Kiev Offensive (1920)
The 1920 Kiev Offensive (or Kiev Operation), sometimes considered to have started the Soviet-Polish War, was an attempt by the newly re-emerged Poland, led by Józef Piłsudski, to seize former Polish lands, -central and eastern Ukraine, torn in the warring among various factions, both domestic and foreign, from Soviet control.
The stated goal of the operation was to create a formally independent Ukraine, Some Ukrainians greeted the Polish and allied Ukrainian forces as liberators. although Ukrainians fought for both sides of the conflict.
A major military operation, this campaign was conducted from April to June 1920 by the Polish Army in alliance with the forces of the Ukrainian People's Republic under the exiled Ukrainian leader Symon Petliura, opposed by the Soviets who claimed those territories for the Ukrainian SSR. Initially successful for the Polish army, which captured Kiev on May 7, 1920, the campaign was dramatically reversed.
The government of the Ukrainian People's Republic, with mounting attacks on its territory since early 1919, had lost control over most of Ukraine, which was controlled by several disparate powers:
- Denikin's Whites,
- the Red Army and pro-Soviet formations,
- the Makhnovist Partisan Army claiming significant territory, the Kingdom of Romania in the southwest,
- Poland, and
- various bands lacking any political ideology.
The city of Kiev had undergone numerous recent changes of government. The Ukrainian People's Republic was established in 1917; a Bolshevik uprising was suppressed in January 1918.
The Red Army took it in February 1918, followed by the Army of the German Empire in March; Ukrainian forces retook the city in December. During February 1919 the Red Army regained control; in August it was taken first by Symon Petlura's men and then by Denikin's army. The Soviets regained control in December 1919.
At the time of the offensive, the forces of the exiled Ukrainian leader Petlura, who formally represented the Ukrainian People's Republic, controlled only a small sliver of land near the Polish border. Under these circumstances, Petlura saw no choice but to accept Piłsudski's offer to join the alliance with Poland despite many unresolved territorial conflicts between these two nations; on April 21, 1920 they signed the Treaty of Warsaw.
In exchange for agreeing to a border along the Zbruch River, Petlura was promised military help in regaining the Soviet-controlled territories with Kiev, where he would again assume the authority of the Ukrainian People's Republic (UNR).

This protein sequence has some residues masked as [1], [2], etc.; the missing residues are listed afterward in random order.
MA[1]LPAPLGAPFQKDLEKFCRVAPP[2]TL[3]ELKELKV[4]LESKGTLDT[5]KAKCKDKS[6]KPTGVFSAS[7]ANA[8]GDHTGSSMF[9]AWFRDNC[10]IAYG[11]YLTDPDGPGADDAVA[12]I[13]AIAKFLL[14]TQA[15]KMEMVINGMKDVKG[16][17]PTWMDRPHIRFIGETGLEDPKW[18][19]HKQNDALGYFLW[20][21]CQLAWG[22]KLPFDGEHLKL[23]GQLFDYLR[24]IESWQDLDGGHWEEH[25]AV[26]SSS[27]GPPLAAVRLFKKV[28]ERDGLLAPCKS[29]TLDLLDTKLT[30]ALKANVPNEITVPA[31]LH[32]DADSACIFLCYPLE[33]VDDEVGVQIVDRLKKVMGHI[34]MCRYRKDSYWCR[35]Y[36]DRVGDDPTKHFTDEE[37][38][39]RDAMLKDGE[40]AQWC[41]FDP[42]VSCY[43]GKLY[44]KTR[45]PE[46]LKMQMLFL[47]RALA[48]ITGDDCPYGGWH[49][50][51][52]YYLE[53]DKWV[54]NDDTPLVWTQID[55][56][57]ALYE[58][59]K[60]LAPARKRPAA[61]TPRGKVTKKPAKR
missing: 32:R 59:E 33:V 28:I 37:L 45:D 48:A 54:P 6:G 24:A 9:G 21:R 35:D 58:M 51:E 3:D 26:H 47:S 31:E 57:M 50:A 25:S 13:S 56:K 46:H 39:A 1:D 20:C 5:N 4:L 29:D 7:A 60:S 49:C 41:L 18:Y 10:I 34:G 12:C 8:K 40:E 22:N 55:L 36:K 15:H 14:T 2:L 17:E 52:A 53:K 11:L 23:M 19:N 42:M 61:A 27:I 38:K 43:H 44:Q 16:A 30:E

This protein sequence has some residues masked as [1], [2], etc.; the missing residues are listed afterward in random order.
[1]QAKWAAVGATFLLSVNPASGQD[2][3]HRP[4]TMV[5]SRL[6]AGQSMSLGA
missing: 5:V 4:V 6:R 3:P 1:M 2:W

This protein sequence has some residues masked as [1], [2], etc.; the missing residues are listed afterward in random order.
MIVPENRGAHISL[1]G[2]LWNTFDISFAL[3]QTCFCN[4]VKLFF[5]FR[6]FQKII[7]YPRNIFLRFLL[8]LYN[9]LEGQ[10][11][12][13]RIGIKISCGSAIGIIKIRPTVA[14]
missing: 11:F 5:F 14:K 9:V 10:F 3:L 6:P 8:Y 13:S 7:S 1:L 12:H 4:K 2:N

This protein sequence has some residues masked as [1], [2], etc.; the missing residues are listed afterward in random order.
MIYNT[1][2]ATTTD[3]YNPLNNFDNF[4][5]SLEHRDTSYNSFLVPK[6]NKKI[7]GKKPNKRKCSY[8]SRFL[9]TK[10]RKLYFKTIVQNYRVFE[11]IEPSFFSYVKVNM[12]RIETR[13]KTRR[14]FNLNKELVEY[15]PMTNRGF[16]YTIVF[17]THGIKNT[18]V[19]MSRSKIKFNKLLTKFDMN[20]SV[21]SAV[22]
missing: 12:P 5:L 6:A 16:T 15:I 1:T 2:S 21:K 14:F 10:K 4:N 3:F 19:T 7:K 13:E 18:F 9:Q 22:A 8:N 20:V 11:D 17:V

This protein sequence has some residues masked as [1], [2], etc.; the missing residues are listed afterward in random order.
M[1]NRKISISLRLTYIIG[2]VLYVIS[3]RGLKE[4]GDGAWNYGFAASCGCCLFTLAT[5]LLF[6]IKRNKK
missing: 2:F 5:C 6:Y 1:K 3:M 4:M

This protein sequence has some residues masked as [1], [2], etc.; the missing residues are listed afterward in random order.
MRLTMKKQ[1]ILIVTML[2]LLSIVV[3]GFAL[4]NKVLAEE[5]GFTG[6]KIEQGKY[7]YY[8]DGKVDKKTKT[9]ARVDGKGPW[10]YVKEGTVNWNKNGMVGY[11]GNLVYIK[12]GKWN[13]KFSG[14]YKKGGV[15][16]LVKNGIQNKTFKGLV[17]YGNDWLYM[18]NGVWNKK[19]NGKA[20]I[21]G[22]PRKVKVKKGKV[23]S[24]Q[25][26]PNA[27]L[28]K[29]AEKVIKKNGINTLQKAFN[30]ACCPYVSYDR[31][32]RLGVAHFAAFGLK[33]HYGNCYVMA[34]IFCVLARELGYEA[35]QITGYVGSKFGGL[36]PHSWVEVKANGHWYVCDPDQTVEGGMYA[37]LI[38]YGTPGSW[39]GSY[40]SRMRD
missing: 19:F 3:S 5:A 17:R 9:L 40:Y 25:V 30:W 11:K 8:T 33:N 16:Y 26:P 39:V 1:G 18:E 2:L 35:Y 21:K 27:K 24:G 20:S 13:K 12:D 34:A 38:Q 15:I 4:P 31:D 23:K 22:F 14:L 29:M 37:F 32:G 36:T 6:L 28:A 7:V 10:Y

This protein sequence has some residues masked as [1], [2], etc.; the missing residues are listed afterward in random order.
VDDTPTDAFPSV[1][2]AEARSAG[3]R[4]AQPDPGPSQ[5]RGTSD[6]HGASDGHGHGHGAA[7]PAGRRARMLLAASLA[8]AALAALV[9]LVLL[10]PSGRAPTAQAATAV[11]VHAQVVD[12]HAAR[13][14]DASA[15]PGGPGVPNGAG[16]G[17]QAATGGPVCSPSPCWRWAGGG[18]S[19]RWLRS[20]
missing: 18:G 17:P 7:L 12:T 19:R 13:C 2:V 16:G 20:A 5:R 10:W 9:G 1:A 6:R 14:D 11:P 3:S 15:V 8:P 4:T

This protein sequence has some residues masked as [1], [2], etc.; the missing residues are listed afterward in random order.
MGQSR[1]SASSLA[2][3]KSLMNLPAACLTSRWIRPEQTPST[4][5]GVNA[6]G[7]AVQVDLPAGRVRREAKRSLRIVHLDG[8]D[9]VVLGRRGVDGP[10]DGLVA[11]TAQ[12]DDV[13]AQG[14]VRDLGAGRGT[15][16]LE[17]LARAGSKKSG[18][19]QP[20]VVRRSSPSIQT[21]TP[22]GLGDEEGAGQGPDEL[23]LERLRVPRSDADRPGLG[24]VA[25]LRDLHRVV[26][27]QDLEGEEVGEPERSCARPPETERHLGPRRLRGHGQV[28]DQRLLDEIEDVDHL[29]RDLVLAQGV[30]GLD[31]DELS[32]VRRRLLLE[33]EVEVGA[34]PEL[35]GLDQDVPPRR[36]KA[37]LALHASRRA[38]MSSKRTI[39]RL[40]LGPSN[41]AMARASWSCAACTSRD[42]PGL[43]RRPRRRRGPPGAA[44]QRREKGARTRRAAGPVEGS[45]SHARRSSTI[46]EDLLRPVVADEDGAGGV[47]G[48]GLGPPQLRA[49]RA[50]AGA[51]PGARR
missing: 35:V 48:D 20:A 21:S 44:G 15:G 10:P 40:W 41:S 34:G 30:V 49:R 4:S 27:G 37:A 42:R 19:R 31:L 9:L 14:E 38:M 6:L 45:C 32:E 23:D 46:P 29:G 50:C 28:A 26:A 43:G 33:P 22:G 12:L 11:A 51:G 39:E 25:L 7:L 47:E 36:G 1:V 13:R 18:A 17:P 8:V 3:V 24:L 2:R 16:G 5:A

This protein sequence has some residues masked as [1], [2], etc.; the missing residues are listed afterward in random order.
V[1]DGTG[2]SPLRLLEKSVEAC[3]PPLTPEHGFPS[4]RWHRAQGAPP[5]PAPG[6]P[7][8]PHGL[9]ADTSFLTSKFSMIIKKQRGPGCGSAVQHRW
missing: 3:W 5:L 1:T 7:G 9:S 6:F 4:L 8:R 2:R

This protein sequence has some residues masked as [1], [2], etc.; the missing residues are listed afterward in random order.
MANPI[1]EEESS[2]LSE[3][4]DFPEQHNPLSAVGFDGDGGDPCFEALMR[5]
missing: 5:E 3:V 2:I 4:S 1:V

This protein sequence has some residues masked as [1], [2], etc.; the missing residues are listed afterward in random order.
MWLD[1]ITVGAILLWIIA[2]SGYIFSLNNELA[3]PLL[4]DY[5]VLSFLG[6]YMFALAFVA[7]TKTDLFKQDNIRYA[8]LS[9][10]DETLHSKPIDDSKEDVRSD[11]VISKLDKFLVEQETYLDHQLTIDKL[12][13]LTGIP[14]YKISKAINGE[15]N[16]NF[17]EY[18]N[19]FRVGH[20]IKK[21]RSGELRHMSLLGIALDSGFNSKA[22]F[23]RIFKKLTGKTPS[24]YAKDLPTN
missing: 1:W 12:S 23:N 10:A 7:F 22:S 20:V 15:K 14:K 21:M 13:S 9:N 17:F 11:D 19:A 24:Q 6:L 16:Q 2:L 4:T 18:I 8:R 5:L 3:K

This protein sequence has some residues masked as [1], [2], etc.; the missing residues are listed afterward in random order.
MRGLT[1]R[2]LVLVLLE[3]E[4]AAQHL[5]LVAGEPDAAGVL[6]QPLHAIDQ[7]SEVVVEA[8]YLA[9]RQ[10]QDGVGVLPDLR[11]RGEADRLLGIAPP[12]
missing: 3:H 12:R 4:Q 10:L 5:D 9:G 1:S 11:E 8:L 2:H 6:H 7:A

For the Petlura's acceptance of the Poland's territorial advances it obtained from defeating the West Ukrainian People's Republic (WUNR), a Ukrainian statehood attempt in Volhynia and Eastern part of Galicia, largely Ukrainian populated but with significant Polish minority, Petlura was promised military help in regaining the Soviet-controlled territories with Kiev, where he would again assume the authority of the Ukrainian People's Republic. The treaty was followed by a formal alliance signed by Petlura and Piłsudski on April 24. On the same day, Poland and UPR forces began the Kiev Operation, aimed at securing the Ukrainian territory for the Petlura's government thus creating a buffer for Poland that would separate it from Russia.
Following the formal restoration of Ukrainian independence, the Ukrainian state was then supposed to subordinate its military and economy to Warsaw through joining the Polish-led "Międzymorze" federation of East-Central European states, as Piłsudski wanted Ukraine to be a buffer between Poland and Russia rather than seeing Ukraine again dominated by Russia right at the Polish border. Separate provisions in the treaty guaranteed the rights of the Polish and Ukrainian minorities within both states and obliged each side not to conclude any international agreements against each other.
As the treaty legitimized the Polish control over the territory that the Ukrainians viewed as rightfully theirs, the alliance received a dire reception from many Ukrainian leaders, ranging from Mykhailo Hrushevsky former chairman of the Tsentralna Rada, to Yevhen Petrushevych, the leader of the West Ukrainian People's Republic that was forced into exile after Polish-Ukrainian War. However, such objections were brushed aside.
The initial expedition in which 65,000 Polish and 15,000 Ukrainian soldiers took part started on April 24, 1920. The military goal was to outflank the Soviet forces and destroy them in a single battle. After winning the battle in the South, the Polish General Staff planned a speedy withdrawal of the 3rd Army and strengthening of the northern front where Piłsudski expected the main battle with the Red Army to take place. The Polish southern flank was to be held by Polish-allied Ukrainian forces under a friendly government in Ukraine. On May 7, Polish and Ukrainian soldiers entered Kiev.
Pilsudski's forces were divided into three armies. Arranged from north to south, they were the 3rd, 2nd and 6th, with Petliura's forces attached to the 6th army. Facing them were the Soviet 12th and 14th armies led by Alexander Ilyich Yegorov. Pilsudski struck on April 25, and captured Zhytomyr the following day. Within a week, the Soviet 12th army was largely destroyed. In the south, the Polish 6th Army and Petliura's forces pushed the Soviet 14th army out of central Ukraine as they quickly marched eastward through Vinnytsia. The combined Polish-Ukrainian forces entered Kiev on May 7, encountering only token resistance. On May 9 the Polish troops celebrated the capture of Kiev with the victory parade on Kreschatyk, the city's main street. Following this parade, however, all Polish forces were withdrawn from the city and control was given to the Ukrainian 6th division under the control of Petlura's Ukrainian government.
On April 26, in his "Call to the People of Ukraine", Piłsudski assured that "the Polish army would only stay as long as necessary until a legal Ukrainian government took control over its own territory". Many Ukrainians were both anti-Polish and anti-Bolshevik, and were suspicious of the Poles. The Soviet propaganda also had the effect of encouraging negative Ukrainian sentiment towards the Polish operation and Polish-Ukrainian history in general.